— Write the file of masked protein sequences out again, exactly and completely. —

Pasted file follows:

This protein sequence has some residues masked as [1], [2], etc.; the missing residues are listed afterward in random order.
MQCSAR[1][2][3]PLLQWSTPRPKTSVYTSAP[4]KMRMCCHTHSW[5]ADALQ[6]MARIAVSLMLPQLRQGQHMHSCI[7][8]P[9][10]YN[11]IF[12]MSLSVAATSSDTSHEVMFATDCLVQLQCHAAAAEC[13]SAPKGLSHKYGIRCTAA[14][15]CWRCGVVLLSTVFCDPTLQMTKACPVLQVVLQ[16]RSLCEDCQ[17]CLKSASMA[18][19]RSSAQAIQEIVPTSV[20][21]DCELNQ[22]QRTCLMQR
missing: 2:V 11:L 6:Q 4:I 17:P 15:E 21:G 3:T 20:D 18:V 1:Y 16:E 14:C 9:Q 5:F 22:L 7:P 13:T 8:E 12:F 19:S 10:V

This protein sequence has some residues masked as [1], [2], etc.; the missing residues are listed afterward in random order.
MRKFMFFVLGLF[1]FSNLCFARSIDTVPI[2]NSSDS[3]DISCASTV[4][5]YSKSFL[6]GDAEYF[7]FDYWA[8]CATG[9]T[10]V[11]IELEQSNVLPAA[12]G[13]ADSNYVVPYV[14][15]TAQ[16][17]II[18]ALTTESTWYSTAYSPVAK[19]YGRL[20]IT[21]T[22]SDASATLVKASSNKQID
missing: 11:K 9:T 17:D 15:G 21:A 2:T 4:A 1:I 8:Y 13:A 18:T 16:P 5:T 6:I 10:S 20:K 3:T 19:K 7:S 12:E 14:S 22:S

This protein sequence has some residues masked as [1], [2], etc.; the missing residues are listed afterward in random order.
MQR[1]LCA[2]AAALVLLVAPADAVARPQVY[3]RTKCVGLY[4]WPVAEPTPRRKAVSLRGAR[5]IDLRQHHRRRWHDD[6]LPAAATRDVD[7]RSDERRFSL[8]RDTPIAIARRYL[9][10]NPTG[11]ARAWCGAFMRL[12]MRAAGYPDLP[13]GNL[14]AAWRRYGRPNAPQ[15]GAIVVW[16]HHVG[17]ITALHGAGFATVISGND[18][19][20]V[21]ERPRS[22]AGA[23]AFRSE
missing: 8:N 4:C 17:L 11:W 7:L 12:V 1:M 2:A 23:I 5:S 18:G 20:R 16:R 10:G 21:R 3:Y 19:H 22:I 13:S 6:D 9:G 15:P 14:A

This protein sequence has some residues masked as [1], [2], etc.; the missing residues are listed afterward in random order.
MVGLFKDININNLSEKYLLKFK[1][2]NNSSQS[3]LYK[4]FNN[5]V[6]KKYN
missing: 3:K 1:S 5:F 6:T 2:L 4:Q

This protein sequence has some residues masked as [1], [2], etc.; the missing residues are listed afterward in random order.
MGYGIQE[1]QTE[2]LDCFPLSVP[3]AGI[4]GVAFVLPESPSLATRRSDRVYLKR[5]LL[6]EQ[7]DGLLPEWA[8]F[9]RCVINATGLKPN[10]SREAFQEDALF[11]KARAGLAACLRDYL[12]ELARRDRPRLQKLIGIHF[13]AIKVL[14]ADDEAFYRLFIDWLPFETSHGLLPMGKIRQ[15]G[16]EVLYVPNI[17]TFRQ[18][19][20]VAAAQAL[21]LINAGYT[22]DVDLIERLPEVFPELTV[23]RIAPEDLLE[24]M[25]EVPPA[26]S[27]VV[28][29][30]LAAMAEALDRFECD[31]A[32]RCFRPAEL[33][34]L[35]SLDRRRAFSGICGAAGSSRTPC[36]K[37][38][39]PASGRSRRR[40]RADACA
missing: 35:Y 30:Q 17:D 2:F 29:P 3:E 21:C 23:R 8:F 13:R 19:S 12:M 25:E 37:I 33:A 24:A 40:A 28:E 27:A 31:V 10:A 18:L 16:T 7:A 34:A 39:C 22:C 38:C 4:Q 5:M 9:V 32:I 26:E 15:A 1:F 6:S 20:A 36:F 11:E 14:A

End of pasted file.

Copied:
This protein sequence has some residues masked as [1], [2], etc.; the missing residues are listed afterward in random order.
MQCSAR[1][2][3]PLLQWSTPRPKTSVYTSAP[4]KMRMCCHTHSW[5]ADALQ[6]MARIAVSLMLPQLRQGQHMHSCI[7][8]P[9][10]YN[11]IF[12]MSLSVAATSSDTSHEVMFATDCLVQLQCHAAAAEC[13]SAPKGLSHKYGIRCTAA[14][15]CWRCGVVLLSTVFCDPTLQMTKACPVLQVVLQ[16]RSLCEDCQ[17]CLKSASMA[18][19]RSSAQAIQEIVPTSV[20][21]DCELNQ[22]QRTCLMQR
missing: 2:V 11:L 6:Q 4:I 17:P 15:E 21:G 3:T 20:D 18:V 1:Y 16:E 14:C 9:Q 5:F 22:L 7:P 13:T 8:E 12:F 19:S 10:V

This protein sequence has some residues masked as [1], [2], etc.; the missing residues are listed afterward in random order.
MRKFMFFVLGLF[1]FSNLCFARSIDTVPI[2]NSSDS[3]DISCASTV[4][5]YSKSFL[6]GDAEYF[7]FDYWA[8]CATG[9]T[10]V[11]IELEQSNVLPAA[12]G[13]ADSNYVVPYV[14][15]TAQ[16][17]II[18]ALTTESTWYSTAYSPVAK[19]YGRL[20]IT[21]T[22]SDASATLVKASSNKQID
missing: 11:K 9:T 17:D 15:G 21:A 2:T 4:A 1:I 8:Y 13:A 18:T 16:P 5:T 6:I 10:S 20:K 3:T 19:K 7:S 12:E 14:S 22:S

This protein sequence has some residues masked as [1], [2], etc.; the missing residues are listed afterward in random order.
MQR[1]LCA[2]AAALVLLVAPADAVARPQVY[3]RTKCVGLY[4]WPVAEPTPRRKAVSLRGAR[5]IDLRQHHRRRWHDD[6]LPAAATRDVD[7]RSDERRFSL[8]RDTPIAIARRYL[9][10]NPTG[11]ARAWCGAFMRL[12]MRAAGYPDLP[13]GNL[14]AAWRRYGRPNAPQ[15]GAIVVW[16]HHVG[17]ITALHGAGFATVISGND[18][19][20]V[21]ERPRS[22]AGA[23]AFRSE
missing: 8:N 4:C 17:L 11:W 7:L 12:V 1:M 2:A 23:I 5:S 18:G 20:R 16:R 10:G 21:R 3:Y 19:H 22:I 13:S 6:D 9:G 15:P 14:A

This protein sequence has some residues masked as [1], [2], etc.; the missing residues are listed afterward in random order.
MVGLFKDININNLSEKYLLKFK[1][2]NNSSQS[3]LYK[4]FNN[5]V[6]KKYN
missing: 3:K 1:S 5:F 6:T 2:L 4:Q

This protein sequence has some residues masked as [1], [2], etc.; the missing residues are listed afterward in random order.
MGYGIQE[1]QTE[2]LDCFPLSVP[3]AGI[4]GVAFVLPESPSLATRRSDRVYLKR[5]LL[6]EQ[7]DGLLPEWA[8]F[9]RCVINATGLKPN[10]SREAFQEDALF[11]KARAGLAACLRDYL[12]ELARRDRPRLQKLIGIHF[13]AIKVL[14]ADDEAFYRLFIDWLPFETSHGLLPMGKIRQ[15]G[16]EVLYVPNI[17]TFRQ[18][19][20]VAAAQAL[21]LINAGYT[22]DVDLIERLPEVFPELTV[23]RIAPEDLLE[24]M[25]EVPPA[26]S[27]VV[28][29][30]LAAMAEALDRFECD[31]A[32]RCFRPAEL[33][34]L[35]SLDRRRAFSGICGAAGSSRTPC[36]K[37][38][39]PASGRSRRR[40]RADACA
missing: 35:Y 30:Q 17:D 2:F 29:P 3:E 21:C 23:R 8:F 13:R 19:S 12:M 25:E 37:I 33:A 24:A 40:A 28:E 27:A 31:V 10:A 18:L 16:T 7:A 34:A 39:C 22:C 38:C 4:Q 5:M 9:V 32:I 26:E 15:A 1:F 6:S 20:A 36:F 11:E 14:A